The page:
Đorđe Branković

Đorđe Branković (Serbian Cyrillic: Ђорђе Бранковић; anglicized as George; also known as Saint Maksim; b. 1461 – d. 1516) was the last male member of the Branković dynasty, and titular Despot of Serbia from 1486 to 1497. The title was granted to him by Hungarian king Matthias Corvinus. From 1493, he shared the title with his brother Jovan. In 1497, Đorđe relinquished all titles and possessions to his brother, and decided to take monastic vows, adopting the name Maksim (Serbian Cyrillic: Максим). He built the Krušedol monastery, and served as diplomatic envoy for prince Radu IV the Great of Wallachia (1507). In 1513, he became Metropolitan of Belgrade. After his death (1516), he was venerated as saint, and canonized by the Serbian Orthodox Church.[1][2]

Đorđe Branković
Despot of Serbia
Krušedol monastery 50.JPG
Stone-icon on the outer wall of the Krušedol monastery
Despot of Serbia
Reign1486–1497
PredecessorVuk Branković
SuccessorJovan Branković
Born1461
Died18 January 1516
Burial
SpouseIsabella, daughter of Angilberto del Balzo, Duke of Nardò
HouseBranković dynasty CoatOfArmsOfJovanStefanovicBrankovic.png
FatherStefan Branković
MotherAngelina Arianiti
ReligionSerbian Orthodox Christian

LifeEdit

Đorđe was the son of Stefan Branković, exiled Despot of Serbia (1458–1459), and Angelina Arianites. He was born in 1461, while his parents were residing in the region of Skadar. The family later moved to northern Italy and acquired castle Belgrado in the region of Friuli. His father, despot Stefan died in 1476, and young Đorđe became his principal hair. In 1479, emperor Friedrich III granted them castle Weitensfeld in Carinthia, and Đorđe moved there with the rest of family.[3]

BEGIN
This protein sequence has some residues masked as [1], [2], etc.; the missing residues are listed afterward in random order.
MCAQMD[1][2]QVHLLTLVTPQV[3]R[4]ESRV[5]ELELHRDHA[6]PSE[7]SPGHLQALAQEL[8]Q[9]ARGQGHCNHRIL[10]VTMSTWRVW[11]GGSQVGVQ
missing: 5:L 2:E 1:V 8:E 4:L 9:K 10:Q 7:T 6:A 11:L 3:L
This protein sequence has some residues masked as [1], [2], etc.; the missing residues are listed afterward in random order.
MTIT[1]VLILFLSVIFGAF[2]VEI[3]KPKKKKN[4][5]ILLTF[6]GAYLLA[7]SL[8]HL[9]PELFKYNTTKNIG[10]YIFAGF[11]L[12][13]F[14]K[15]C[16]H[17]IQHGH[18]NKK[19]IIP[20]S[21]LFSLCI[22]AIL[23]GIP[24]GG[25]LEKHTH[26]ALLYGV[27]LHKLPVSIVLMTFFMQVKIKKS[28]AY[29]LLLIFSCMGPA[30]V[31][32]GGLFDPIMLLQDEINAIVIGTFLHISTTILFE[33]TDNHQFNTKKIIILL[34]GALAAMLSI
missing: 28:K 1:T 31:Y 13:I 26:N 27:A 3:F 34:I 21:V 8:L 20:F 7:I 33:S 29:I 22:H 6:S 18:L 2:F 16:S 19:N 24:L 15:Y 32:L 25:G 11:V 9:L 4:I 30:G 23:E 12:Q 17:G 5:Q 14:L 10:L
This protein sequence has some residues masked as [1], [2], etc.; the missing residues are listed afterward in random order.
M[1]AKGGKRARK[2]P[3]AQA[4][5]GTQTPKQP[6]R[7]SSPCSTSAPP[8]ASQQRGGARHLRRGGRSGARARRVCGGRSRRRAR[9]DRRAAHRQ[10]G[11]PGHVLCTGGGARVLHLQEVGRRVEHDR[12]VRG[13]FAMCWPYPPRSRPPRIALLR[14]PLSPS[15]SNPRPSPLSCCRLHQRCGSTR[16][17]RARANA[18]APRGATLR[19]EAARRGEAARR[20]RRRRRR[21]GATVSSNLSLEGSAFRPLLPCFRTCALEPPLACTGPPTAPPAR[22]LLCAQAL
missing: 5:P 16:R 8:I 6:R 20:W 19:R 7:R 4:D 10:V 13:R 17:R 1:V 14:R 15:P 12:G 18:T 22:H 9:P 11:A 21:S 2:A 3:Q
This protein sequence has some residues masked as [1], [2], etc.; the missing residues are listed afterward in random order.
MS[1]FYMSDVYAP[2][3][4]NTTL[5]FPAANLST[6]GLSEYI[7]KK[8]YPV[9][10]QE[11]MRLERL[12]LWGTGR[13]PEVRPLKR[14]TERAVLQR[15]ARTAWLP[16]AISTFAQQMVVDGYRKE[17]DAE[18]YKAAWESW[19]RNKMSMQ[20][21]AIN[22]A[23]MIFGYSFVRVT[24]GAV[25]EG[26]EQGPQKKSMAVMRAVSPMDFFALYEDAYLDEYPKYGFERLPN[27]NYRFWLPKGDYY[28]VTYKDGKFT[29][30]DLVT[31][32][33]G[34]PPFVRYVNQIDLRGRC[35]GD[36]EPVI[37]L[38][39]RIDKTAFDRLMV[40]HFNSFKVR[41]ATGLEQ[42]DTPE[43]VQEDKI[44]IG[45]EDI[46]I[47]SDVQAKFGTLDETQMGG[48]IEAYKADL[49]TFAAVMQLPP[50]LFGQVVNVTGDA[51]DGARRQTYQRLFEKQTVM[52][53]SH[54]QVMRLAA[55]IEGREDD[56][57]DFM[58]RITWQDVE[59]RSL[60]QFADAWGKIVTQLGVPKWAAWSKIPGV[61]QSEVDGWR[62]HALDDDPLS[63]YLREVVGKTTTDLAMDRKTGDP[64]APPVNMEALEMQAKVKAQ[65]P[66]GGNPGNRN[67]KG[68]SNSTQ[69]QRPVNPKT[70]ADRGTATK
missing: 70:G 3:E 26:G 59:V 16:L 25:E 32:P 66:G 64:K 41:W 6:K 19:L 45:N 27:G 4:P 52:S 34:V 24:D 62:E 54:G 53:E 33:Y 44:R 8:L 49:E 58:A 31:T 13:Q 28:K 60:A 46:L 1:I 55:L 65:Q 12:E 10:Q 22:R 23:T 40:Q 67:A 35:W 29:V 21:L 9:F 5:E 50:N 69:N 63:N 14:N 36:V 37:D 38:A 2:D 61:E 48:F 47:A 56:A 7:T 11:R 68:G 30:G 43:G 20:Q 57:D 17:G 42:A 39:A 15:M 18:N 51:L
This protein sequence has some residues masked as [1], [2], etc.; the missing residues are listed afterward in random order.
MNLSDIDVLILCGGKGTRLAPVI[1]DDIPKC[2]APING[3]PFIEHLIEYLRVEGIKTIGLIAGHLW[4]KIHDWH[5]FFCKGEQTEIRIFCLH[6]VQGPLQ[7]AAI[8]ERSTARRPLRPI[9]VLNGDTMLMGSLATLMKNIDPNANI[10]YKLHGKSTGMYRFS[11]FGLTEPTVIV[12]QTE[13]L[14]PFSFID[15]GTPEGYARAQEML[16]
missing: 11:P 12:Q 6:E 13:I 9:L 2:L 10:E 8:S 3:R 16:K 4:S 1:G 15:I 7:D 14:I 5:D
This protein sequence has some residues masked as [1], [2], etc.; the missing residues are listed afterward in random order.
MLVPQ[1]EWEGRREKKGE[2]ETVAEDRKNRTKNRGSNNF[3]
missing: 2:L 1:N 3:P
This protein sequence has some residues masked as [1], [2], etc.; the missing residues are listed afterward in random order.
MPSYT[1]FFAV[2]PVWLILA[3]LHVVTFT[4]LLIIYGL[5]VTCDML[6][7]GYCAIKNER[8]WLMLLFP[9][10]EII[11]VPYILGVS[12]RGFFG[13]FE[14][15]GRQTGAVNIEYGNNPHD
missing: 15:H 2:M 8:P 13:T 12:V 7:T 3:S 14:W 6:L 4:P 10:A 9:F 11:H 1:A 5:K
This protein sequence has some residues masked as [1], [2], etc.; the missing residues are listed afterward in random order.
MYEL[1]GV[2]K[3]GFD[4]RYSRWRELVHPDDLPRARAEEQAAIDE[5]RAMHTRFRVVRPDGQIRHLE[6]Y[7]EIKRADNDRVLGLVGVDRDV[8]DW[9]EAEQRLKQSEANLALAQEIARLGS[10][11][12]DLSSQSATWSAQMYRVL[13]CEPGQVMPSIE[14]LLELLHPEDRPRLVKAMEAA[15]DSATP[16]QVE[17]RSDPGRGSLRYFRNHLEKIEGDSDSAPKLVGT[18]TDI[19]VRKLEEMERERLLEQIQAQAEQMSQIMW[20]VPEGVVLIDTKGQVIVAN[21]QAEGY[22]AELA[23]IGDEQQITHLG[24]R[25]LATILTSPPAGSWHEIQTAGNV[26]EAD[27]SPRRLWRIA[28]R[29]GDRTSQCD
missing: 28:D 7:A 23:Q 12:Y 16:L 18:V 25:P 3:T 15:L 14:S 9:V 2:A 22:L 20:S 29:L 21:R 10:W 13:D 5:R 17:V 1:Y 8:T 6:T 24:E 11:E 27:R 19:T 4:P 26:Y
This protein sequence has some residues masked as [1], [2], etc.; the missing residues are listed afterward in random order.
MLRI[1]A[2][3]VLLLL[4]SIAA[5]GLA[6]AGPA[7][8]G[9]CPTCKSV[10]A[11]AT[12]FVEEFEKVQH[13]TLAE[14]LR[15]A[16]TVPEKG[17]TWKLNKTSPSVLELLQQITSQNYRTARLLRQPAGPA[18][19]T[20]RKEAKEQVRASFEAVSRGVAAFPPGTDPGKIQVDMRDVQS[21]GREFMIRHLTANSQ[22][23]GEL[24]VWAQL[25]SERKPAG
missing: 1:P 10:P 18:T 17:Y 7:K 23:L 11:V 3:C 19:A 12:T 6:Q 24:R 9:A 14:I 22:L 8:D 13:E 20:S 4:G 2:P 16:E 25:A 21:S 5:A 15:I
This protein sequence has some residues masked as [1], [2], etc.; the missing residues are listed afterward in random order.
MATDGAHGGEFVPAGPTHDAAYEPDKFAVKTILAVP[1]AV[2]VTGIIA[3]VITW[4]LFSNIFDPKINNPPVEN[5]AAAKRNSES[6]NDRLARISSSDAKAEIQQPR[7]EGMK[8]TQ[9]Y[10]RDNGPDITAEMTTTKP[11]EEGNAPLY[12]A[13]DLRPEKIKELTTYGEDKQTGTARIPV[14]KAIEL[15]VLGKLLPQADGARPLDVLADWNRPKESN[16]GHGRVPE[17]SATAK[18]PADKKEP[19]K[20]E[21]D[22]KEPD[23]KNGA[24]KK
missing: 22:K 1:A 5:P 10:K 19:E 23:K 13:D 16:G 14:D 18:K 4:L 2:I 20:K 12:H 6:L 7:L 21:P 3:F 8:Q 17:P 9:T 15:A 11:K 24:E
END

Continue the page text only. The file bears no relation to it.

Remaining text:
Đorđe′s first cousin Vuk Branković, titular Despot of Serbia, died on April 16, 1485, without direct hairs. His title and vast estates in the Kingdom of Hungary were left vacant, prompting Hungarian king Matthias Corvinus to find a suitable heir. He opted for the only remaining male members of Branković family (Đorđe and his brother Jovan), inviting them to come to Hungary.[4][5]

In 1486, Đorđe arrived in Hungary and received the title of Despot of Serbia by king Matthias, who granted him cities of Kupinik, Slankamen, and Berkasovo in Syrmia, as well as other towns which fell under these cities.

In 1487, Đorđe was married to Isabella del Balzo (d. 1498), daughter of Angilberto del Balzo, Duke of Nardò in the Kingdom of Naples. She was cousin of queen Beatrice, wife of king Matthias of Hungary.

From 1493 forwards, Đorđe ruled jointly with his brother Jovan, who was also granted the title Despot of Serbia, as it was customary in the Kingdom of Hungary that various senior posts should be held jointly by two incumbents. In 1494, the two brothers fought against Lawrence of Ilok, who had possessions in Syrmia and Slavonia. In December 1494, the brothers conquered Mitrovica, which they entrusted to their nobles.

In 1497, despot Đorđe decided to relinquish all of his titles and possessions to his brother. He took monastic vows, adopting the name Maksim (Serbian Cyrillic: Максим). He built the Krušedol monastery in the region of Syrmia.[6]

His brother, despot Jovan, died in 1502 without mail hair, and king Vladislaus II of Hungary arranged new marriage for Jovan′s widow Jelena Jakšić, who remarried nobleman Ivaniš Berislavić in 1504. He was granted the title of Serbian Despot, and control over possessions of his wife Jelena.[5]